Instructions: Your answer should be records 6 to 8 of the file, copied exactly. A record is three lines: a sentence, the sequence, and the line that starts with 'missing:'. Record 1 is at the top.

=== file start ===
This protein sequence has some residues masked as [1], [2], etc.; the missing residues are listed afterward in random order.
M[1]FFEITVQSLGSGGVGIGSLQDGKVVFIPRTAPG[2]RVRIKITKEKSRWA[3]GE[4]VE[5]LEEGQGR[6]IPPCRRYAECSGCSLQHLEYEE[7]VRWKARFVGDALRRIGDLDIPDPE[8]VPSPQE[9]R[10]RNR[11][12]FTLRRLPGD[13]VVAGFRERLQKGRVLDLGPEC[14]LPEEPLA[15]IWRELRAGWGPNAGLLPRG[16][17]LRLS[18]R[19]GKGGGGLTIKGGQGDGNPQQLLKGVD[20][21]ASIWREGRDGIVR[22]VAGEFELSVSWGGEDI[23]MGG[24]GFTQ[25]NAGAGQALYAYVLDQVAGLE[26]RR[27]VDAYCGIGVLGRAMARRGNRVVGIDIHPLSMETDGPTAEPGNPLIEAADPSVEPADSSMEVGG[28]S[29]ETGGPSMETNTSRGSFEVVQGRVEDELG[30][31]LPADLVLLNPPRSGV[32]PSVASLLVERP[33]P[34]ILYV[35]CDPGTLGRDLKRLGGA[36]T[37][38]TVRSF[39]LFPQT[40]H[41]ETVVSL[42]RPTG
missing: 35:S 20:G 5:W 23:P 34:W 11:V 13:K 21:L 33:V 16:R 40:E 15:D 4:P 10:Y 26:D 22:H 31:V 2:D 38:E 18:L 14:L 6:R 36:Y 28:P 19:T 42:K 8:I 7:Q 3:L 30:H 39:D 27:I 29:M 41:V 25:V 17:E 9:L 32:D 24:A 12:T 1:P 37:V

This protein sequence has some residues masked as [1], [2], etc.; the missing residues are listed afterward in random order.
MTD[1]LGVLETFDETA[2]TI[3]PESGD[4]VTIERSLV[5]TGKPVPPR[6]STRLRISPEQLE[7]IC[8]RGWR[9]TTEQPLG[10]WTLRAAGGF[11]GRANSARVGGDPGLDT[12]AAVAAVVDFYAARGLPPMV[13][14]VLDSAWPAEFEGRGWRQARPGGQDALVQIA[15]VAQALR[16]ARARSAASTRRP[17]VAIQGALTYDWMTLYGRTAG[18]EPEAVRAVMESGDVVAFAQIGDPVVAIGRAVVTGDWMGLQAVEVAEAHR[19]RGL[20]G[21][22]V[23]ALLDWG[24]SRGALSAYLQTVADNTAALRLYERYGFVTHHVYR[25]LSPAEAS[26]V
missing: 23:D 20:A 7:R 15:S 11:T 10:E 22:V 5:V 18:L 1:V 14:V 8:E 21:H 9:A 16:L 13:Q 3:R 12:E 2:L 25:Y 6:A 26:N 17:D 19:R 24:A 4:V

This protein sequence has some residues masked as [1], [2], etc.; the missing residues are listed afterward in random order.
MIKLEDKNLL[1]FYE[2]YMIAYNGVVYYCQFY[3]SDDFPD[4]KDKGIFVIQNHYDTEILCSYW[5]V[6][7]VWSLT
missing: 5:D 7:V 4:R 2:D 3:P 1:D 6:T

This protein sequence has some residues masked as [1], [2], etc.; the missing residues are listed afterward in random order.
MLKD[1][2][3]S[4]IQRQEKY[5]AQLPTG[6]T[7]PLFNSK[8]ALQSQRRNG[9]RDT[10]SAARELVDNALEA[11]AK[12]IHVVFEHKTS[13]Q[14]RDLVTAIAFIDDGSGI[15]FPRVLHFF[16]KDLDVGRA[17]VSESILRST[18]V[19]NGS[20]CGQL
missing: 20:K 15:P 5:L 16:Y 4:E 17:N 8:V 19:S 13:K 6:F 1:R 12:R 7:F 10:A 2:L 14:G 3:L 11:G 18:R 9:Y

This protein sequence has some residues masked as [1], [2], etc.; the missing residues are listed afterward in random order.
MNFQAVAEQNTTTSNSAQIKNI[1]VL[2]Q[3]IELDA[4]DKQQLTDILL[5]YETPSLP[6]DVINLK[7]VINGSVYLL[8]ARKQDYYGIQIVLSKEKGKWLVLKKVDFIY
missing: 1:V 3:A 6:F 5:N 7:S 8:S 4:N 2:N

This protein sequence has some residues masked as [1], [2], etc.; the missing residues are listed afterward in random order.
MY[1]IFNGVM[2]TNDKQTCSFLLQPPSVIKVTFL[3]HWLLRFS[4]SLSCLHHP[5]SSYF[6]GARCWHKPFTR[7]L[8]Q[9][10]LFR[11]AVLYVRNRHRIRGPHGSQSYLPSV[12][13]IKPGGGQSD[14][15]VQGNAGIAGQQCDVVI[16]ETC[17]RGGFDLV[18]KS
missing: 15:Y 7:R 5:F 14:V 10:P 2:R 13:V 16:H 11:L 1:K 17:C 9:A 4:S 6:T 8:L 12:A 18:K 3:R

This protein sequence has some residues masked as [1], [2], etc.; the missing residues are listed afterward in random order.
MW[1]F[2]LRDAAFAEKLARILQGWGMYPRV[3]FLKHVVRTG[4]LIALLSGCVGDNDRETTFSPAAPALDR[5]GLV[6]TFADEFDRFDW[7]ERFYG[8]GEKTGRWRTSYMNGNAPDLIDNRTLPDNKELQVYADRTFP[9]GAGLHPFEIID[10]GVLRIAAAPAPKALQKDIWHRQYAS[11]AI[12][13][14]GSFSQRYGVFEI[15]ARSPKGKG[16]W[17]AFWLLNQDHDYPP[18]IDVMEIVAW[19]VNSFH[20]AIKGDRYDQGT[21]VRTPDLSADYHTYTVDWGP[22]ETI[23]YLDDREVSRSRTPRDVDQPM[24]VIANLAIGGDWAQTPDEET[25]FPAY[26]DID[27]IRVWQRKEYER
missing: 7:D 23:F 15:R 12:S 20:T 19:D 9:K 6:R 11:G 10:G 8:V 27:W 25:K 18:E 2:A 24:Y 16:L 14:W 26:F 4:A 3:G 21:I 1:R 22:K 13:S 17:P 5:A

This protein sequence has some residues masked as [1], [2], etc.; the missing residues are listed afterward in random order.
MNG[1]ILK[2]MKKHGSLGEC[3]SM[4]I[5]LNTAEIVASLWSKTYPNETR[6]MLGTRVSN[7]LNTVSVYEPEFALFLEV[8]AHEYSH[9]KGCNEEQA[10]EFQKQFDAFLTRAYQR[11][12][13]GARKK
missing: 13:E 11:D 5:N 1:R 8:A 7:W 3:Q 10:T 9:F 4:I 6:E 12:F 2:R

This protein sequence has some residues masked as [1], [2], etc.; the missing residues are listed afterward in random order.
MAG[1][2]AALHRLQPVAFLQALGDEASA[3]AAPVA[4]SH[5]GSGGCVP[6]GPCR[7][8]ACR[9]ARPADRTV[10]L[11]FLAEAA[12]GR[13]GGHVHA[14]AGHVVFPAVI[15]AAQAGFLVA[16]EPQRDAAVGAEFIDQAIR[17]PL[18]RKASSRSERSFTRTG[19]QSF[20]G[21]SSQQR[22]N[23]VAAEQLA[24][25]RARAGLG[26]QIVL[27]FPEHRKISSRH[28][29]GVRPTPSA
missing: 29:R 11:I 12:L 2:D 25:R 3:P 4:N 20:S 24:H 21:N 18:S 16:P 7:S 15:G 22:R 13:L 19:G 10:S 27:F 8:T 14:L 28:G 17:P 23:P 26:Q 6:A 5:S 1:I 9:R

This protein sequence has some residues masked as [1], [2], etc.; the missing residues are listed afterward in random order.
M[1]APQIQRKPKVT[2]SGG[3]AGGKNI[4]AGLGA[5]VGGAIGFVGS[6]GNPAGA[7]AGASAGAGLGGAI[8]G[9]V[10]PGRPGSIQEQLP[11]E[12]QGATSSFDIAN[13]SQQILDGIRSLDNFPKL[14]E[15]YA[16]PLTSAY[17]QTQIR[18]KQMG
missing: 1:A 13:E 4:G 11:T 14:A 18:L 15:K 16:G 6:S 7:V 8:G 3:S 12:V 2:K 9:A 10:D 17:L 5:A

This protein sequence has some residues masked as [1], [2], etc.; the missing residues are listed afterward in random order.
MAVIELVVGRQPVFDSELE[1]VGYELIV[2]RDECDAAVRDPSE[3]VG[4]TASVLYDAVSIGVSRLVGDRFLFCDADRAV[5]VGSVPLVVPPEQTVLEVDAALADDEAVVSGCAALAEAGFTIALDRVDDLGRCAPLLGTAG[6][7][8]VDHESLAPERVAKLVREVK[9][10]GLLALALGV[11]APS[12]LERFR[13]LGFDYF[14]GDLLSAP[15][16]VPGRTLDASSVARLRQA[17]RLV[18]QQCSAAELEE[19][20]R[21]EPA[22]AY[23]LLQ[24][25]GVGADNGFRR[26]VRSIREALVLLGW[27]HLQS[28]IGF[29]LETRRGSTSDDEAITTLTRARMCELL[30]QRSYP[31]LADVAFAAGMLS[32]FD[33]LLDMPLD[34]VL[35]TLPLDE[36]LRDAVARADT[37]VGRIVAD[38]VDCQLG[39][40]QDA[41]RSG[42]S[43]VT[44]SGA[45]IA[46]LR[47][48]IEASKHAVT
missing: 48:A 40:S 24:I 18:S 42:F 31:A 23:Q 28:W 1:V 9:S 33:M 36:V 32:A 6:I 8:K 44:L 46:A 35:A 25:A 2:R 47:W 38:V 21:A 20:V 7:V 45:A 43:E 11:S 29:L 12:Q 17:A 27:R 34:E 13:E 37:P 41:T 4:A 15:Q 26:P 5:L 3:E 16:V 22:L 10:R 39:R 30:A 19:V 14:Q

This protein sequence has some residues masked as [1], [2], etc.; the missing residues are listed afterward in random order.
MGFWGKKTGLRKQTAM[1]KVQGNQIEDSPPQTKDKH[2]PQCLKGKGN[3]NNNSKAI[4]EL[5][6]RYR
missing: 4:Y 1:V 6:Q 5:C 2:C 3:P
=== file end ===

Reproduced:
This protein sequence has some residues masked as [1], [2], etc.; the missing residues are listed afterward in random order.
MY[1]IFNGVM[2]TNDKQTCSFLLQPPSVIKVTFL[3]HWLLRFS[4]SLSCLHHP[5]SSYF[6]GARCWHKPFTR[7]L[8]Q[9][10]LFR[11]AVLYVRNRHRIRGPHGSQSYLPSV[12][13]IKPGGGQSD[14][15]VQGNAGIAGQQCDVVI[16]ETC[17]RGGFDLV[18]KS
missing: 15:Y 7:R 5:F 14:V 10:P 2:R 13:V 16:H 11:L 1:K 17:C 9:A 4:S 6:T 8:L 12:A 18:K 3:R

This protein sequence has some residues masked as [1], [2], etc.; the missing residues are listed afterward in random order.
MW[1]F[2]LRDAAFAEKLARILQGWGMYPRV[3]FLKHVVRTG[4]LIALLSGCVGDNDRETTFSPAAPALDR[5]GLV[6]TFADEFDRFDW[7]ERFYG[8]GEKTGRWRTSYMNGNAPDLIDNRTLPDNKELQVYADRTFP[9]GAGLHPFEIID[10]GVLRIAAAPAPKALQKDIWHRQYAS[11]AI[12][13][14]GSFSQRYGVFEI[15]ARSPKGKG[16]W[17]AFWLLNQDHDYPP[18]IDVMEIVAW[19]VNSFH[20]AIKGDRYDQGT[21]VRTPDLSADYHTYTVDWGP[22]ETI[23]YLDDREVSRSRTPRDVDQPM[24]VIANLAIGGDWAQTPDEET[25]FPAY[26]DID[27]IRVWQRKEYER
missing: 7:D 23:F 15:R 12:S 20:T 19:D 9:K 6:R 11:G 10:G 8:V 27:W 25:K 18:E 2:A 24:Y 16:L 14:W 26:F 4:A 3:G 21:I 1:R 22:K 13:S 17:P 5:A

This protein sequence has some residues masked as [1], [2], etc.; the missing residues are listed afterward in random order.
MNG[1]ILK[2]MKKHGSLGEC[3]SM[4]I[5]LNTAEIVASLWSKTYPNETR[6]MLGTRVSN[7]LNTVSVYEPEFALFLEV[8]AHEYSH[9]KGCNEEQA[10]EFQKQFDAFLTRAYQR[11][12][13]GARKK
missing: 13:E 11:D 5:N 1:R 8:A 7:W 3:Q 10:T 9:F 4:I 6:E 12:F 2:R